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Thursday December 26, 2013 MYT 11:18:00 AM
Thursday December 26, 2013 MYT 12:03:16 PM
A Shinto priest (R) leads Japanese Prime Minister Shinzo Abe (C) as he visits the controversial Yasukuni war shrine in Tokyo on December 26, 2013, in a move Beijing condemned as "absolutely unacceptable". Abe described his visit, which is certain to roil already-troubled ties in East Asia, as a pledge against war and said it was not aimed at hurting feelings in China or South Korea. AFP PHOTO
TOKYO (AFP) - Prime Minister Shinzo Abe said Thursday his visit to the controversial Yasukuni war shrine was a pledge that Japan would not go to war again and was not intended to hurt Chinese or South Koreans.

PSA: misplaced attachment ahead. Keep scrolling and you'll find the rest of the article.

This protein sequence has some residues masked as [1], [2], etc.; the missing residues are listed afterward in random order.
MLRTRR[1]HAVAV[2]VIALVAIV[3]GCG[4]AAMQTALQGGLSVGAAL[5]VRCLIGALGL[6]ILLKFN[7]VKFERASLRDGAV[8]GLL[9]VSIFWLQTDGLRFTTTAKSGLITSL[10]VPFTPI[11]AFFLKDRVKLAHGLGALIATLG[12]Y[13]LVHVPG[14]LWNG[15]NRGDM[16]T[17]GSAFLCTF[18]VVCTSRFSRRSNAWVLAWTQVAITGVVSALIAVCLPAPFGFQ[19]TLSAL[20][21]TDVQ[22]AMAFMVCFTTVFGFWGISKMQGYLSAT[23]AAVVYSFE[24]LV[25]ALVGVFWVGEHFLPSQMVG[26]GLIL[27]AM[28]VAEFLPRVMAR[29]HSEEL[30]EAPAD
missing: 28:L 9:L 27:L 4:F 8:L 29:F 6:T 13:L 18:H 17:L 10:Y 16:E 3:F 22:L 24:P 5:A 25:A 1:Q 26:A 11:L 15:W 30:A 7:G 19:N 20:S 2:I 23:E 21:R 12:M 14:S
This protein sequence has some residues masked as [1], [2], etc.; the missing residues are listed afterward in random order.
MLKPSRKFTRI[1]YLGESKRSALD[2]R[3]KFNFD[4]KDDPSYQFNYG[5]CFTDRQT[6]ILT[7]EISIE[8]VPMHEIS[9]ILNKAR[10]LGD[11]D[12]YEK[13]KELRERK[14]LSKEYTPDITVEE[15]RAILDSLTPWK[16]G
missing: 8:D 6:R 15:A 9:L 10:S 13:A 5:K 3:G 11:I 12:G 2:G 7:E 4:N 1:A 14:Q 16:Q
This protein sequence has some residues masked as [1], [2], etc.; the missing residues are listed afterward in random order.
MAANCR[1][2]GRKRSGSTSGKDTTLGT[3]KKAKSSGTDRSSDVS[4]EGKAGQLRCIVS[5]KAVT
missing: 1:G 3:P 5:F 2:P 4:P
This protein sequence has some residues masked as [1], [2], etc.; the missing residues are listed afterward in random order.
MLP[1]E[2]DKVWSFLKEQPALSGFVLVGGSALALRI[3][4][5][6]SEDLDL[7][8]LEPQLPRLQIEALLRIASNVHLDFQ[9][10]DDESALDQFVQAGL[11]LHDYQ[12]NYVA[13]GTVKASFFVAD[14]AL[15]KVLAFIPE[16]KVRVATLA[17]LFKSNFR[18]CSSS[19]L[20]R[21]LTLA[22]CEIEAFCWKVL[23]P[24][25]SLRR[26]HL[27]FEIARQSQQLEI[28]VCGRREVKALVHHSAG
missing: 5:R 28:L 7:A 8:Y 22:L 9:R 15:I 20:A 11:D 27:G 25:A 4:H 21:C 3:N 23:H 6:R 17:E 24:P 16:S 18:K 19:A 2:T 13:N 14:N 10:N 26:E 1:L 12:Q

"I chose this day to report (to enshrined spirits) what we have done in the year since the administration launched and to pledge and determine that never again will people suffer in war," he told reporters at the shrine.
"I am aware that, because of misunderstandings, some people criticise a visit to Yasukuni shrine as an act of worshipping war criminals, but I made my visit to pledge to create an era where people will never suffer from catastrophe in war," Abe said.
"I have no intention at all to hurt the feelings of Chinese or South Korean people."
A Chinese foreign ministry official condemned his visit as "absolutely unacceptable to the Chinese people".
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